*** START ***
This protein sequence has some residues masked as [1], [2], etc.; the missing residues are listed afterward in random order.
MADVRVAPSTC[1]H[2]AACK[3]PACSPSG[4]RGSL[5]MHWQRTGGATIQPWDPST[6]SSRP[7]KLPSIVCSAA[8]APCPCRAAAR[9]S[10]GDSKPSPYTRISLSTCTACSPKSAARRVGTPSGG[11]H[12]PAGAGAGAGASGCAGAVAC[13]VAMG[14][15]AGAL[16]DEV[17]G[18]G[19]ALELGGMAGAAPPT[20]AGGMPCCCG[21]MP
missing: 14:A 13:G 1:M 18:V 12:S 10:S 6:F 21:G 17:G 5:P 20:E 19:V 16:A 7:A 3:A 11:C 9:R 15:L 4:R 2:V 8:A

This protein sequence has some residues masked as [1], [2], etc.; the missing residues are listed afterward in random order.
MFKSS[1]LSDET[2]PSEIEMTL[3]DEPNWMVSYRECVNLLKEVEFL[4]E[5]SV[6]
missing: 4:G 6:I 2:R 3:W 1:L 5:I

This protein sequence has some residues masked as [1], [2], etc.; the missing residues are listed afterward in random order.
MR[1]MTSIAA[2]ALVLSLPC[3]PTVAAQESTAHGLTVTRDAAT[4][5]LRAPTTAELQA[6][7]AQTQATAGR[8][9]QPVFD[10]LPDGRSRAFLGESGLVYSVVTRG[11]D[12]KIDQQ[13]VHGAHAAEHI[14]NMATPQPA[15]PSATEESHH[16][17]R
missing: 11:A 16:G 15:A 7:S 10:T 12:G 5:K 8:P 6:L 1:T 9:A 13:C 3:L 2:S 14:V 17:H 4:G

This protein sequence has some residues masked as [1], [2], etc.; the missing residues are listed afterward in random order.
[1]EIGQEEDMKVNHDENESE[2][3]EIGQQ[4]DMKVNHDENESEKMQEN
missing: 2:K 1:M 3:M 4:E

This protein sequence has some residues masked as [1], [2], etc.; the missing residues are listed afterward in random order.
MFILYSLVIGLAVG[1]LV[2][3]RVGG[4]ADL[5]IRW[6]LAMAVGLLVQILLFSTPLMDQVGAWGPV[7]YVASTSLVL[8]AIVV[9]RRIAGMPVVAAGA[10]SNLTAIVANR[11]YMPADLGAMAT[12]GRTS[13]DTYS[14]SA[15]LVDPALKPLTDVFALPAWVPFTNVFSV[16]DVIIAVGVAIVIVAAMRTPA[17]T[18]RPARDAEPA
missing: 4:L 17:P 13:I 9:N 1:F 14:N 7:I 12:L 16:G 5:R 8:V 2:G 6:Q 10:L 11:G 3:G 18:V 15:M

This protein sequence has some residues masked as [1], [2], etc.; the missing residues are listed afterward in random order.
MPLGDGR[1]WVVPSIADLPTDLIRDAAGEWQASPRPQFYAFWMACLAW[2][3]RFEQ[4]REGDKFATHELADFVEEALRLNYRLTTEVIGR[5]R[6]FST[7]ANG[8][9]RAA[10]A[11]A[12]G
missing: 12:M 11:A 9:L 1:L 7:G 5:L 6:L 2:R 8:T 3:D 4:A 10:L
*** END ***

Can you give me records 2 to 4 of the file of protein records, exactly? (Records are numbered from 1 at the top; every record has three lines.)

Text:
This protein sequence has some residues masked as [1], [2], etc.; the missing residues are listed afterward in random order.
MFKSS[1]LSDET[2]PSEIEMTL[3]DEPNWMVSYRECVNLLKEVEFL[4]E[5]SV[6]
missing: 4:G 6:I 2:R 3:W 1:L 5:I

This protein sequence has some residues masked as [1], [2], etc.; the missing residues are listed afterward in random order.
MR[1]MTSIAA[2]ALVLSLPC[3]PTVAAQESTAHGLTVTRDAAT[4][5]LRAPTTAELQA[6][7]AQTQATAGR[8][9]QPVFD[10]LPDGRSRAFLGESGLVYSVVTRG[11]D[12]KIDQQ[13]VHGAHAAEHI[14]NMATPQPA[15]PSATEESHH[16][17]R
missing: 11:A 16:G 15:A 7:S 10:T 12:G 5:K 8:P 6:L 1:T 9:A 13:C 3:L 2:S 14:V 17:H 4:G

This protein sequence has some residues masked as [1], [2], etc.; the missing residues are listed afterward in random order.
[1]EIGQEEDMKVNHDENESE[2][3]EIGQQ[4]DMKVNHDENESEKMQEN
missing: 2:K 1:M 3:M 4:E